The organization formerly known as the Covenant Tribal Solar Initiative, a Native-led nonprofit that aims to diminish energy poverty, mitigate climate change and create thriving American Indian communities with solar power, has been relaunched as the Indigenized Energy Initiative (IEI).

From left to right: Robert Blake, Cody Two Bears, Chief Henry Red Cloud and Otto Braided Hair, Jr.

“Through the work of Indigenized Energy Initiative, we are indigenizing — decolonizing — the deployment of renewable energy to address the social, economic, spiritual, and environmental concerns of Native people,” said Cody Two Bears, co-founder of IEI. “Our new name better reflects our mission — Native people are taking back the power.”

Unlike one-off solar projects, IEI is focusing on a longer holistic and systems-based approach to eradicating poverty and joblessness in Native communities. Using regenerative solar and other renewable technologies, the mission of Indigenized Energy Initiative is to eliminate the crippling effects of energy poverty on Native Americans, restoring sovereignty and vitality in these communities.

“We want to empower our tribes and tribal members with the knowledge, skills, and clean alternative methods to produce energy,” said Otto Braided Hair, co-founder and executive director of IEI. “It is important our people bring about this change, that this effort is made by Native people, for Native people.”

IEI has gathered Indigenous solar leaders Chief Henry Red Cloud of the Oglala Lakota Sioux Tribe, founder of Red Cloud Renewable and Lakota Solar Enterprises; Braided Hair is a tribal member and traditional leader of the Northern Cheyenne Tribe and co-founder of IEI and ecoCheyenne; Robert Blake, tribal citizen of the Red Lake Band of Ojibwe and founder of Solar Bear and Native Sun Community Power Development; and Two Bears is a Standing Rock Sioux tribal member, co-founder of Indigenized Energy Initiative and founder of Indigenized Energy at Standing Rock.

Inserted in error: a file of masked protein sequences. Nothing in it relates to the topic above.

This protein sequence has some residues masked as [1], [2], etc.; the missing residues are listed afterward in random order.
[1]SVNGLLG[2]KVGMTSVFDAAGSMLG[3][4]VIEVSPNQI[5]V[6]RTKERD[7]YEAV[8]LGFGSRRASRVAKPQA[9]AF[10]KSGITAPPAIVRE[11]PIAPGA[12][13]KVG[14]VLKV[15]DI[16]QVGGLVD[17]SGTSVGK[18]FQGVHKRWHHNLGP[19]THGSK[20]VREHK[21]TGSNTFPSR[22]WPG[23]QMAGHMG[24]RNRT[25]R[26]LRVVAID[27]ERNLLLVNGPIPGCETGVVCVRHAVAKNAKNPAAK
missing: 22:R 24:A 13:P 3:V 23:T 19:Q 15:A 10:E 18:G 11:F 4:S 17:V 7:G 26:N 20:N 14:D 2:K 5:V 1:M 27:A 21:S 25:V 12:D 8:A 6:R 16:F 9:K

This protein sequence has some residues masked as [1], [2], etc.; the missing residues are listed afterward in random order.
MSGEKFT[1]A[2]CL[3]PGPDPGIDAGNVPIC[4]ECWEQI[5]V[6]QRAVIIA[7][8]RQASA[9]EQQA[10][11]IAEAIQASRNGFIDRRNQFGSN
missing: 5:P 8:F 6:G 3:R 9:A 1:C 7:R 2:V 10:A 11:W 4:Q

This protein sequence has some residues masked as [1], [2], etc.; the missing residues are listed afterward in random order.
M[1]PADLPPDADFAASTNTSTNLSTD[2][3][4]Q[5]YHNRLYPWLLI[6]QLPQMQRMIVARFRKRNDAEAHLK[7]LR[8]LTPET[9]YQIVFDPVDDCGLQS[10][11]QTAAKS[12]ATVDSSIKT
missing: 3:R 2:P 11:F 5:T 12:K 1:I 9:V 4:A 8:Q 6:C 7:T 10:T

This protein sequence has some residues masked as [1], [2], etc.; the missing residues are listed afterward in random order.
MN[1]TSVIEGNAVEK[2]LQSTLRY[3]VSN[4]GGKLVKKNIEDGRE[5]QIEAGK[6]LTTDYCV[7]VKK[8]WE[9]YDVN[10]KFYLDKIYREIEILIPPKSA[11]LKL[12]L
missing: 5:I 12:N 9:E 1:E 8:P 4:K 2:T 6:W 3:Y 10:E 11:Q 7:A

“This initiative isn’t just about building solar projects. We are disrupting the broken fossil fuel-based energy system,” said Cheri Smith, IEI founder. “This is economic development with really high human impact.”

Specifically, IEI provides technical assistance and equips tribes with the resources, knowledge and skills to:

  • Design, build, operate and maintain tribal- and tribal-member-owned energy systems
  • Develop residential-, commercial- and utility-scale solar projects
  • Train tribal members for well-paying jobs building and maintaining solar systems
  • Secure equitable loans and grants for the development of clean energy and energy storage
  • Engage with strategic partners to reduce costs
  • Establish tribal utilities

IEI views solar development for the tribes in the Northern Plains as an avenue to mitigate long-term impacts from fossil fuels, strengthen tribal self-determination through workforce development and achieve energy independence from non-Native-run utilities.

“Indigenized Energy Initiative leverages solar energy as a tool to transform entire economic, ecological and social systems in some of the most marginalized and disadvantaged communities in the country while upholding our commitments to protect and preserve the Earth. This is the new way of honoring the old ways,” said Chief Red Cloud, advisory board member of Indigenized Energy Initiative.

Red Cloud and IEI director of training, Daniel East, who built the solar training infrastructure for SolarCity and Tesla Energy, have created training courses custom-tailored for their Native American students, dubbed “Solar Warrior Trainees.”

“Energy is a trillion-dollar industry,” said Bob Blake, advisory board member of Indigenized Energy Initiative. “Renewable energy development represents a pathway out of poverty for Native American tribes that is in line with our cultural values. Tribal communities can lead the charge on the just transition principles through the development of tribal utility commissions that work directly with public utility commissions to generate power from renewable energy — both for our own tribal communities and to sell on the grid. Instead of divisive pipelines like DAPL, Line 3 and coal mining destroying our homelands, tribal utilities can offer a positive, Native-led path forward. We have a chance to help build the future rather than continuing the methods of the past.”

News item from Indigenous Energized Initiative

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